In a more recently published article, however, a toxicology experiment was conducted on JWH-018 by a group of researchers. They analyzed the way that the chemical would interact with our genetic code, how cellular activity would respond within the body, and its impact on liver enzymes. They also rounded up a group of rats, dosed them up on the stuff and conducted observations. In the initial doses, the rats seemed nearly comatose; at high doses, several died. Their deaths, however, were “not related to toxicity from the chemical.” Though the group was still unsure of the long-term side effects, they finally concluded that JWH-018 appears safe for human consumption. They published all of this information online in a large PDF-file, but they did this anonymously.
Unfortunately, the anonymity makes this research much less credible. Now two anonymously published toxicity tests exist on the same chemical, and each publication yields different results. This is a chemical consumed by literally millions of people globally, and it’s impossible for smokers to distinguish whether or not an early-morning wake-and-bake will give them potentially life-threatening malignant lung tumors.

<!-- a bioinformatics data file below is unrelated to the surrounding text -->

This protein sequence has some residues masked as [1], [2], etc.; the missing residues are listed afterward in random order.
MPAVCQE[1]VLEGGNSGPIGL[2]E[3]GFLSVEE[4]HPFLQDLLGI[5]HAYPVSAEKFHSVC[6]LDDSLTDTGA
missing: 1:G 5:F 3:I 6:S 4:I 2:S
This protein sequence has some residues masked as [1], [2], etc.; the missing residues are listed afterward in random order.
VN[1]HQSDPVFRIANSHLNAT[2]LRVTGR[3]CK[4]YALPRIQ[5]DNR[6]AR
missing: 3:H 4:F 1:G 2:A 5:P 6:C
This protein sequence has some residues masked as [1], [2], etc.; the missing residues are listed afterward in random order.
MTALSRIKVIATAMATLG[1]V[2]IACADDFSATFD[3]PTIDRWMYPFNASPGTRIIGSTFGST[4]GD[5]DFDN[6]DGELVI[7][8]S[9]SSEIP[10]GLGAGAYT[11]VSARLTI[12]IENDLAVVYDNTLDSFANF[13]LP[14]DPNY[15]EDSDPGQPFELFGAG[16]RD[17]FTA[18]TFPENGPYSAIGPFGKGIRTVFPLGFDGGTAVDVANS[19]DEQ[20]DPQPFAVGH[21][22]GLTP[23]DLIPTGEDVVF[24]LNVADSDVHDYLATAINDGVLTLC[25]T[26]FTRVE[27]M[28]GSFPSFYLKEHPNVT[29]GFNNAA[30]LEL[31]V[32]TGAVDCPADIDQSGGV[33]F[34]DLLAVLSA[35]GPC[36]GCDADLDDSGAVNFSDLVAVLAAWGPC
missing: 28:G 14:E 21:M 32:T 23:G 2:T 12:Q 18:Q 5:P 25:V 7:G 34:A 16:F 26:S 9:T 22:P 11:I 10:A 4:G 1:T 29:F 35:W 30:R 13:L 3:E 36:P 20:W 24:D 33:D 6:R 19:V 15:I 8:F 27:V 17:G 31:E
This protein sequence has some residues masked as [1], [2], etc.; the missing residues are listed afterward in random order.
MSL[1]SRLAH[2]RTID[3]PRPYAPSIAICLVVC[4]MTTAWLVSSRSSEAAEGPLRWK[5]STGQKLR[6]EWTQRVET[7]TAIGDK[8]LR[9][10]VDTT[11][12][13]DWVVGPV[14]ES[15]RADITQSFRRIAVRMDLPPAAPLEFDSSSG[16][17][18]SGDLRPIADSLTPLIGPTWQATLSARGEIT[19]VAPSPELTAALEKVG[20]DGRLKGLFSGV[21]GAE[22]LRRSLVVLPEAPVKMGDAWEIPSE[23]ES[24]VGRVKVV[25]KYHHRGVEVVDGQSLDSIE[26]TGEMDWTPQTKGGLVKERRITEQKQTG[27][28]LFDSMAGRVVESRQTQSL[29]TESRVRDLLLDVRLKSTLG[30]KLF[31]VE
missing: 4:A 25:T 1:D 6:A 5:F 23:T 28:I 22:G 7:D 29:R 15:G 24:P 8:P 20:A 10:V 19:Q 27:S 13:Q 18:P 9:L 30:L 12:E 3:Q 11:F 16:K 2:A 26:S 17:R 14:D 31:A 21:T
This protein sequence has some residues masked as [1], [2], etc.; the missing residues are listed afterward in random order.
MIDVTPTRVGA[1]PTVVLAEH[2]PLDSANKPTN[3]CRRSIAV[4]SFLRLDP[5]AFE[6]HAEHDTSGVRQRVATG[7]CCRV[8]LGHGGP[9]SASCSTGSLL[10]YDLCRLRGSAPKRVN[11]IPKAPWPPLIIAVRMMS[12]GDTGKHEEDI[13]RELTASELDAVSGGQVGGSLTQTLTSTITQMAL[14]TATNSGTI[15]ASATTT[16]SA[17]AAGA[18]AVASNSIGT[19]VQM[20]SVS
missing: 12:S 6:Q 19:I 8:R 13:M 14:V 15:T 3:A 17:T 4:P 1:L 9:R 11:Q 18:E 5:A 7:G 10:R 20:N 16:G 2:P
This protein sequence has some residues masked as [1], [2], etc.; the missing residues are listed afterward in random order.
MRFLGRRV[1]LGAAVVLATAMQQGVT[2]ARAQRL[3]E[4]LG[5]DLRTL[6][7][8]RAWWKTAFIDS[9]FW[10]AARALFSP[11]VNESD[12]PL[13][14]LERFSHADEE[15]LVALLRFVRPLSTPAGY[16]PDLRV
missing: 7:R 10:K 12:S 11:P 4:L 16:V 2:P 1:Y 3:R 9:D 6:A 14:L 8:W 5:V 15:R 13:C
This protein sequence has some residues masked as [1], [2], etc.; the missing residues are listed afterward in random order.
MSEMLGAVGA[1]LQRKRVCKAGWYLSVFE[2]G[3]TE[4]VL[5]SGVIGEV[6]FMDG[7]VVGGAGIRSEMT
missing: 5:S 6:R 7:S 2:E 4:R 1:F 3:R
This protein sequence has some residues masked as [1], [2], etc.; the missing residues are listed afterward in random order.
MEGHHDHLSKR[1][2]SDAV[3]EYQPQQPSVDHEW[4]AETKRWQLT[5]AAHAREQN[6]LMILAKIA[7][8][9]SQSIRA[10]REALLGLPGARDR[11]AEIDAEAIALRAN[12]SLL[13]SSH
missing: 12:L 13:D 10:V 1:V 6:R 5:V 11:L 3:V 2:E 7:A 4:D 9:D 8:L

While restrictions on synthetic cannabinoids remain a game of cat and mouse, it won’t be long until a universal ban on Spice is put into effect and it becomes a federally controlled Schedule I substance. Considering the success of pro-marijuana policies legalizing the use of medicinal cannabis in 14 states, the scare about losing spice seems a little out of proportion.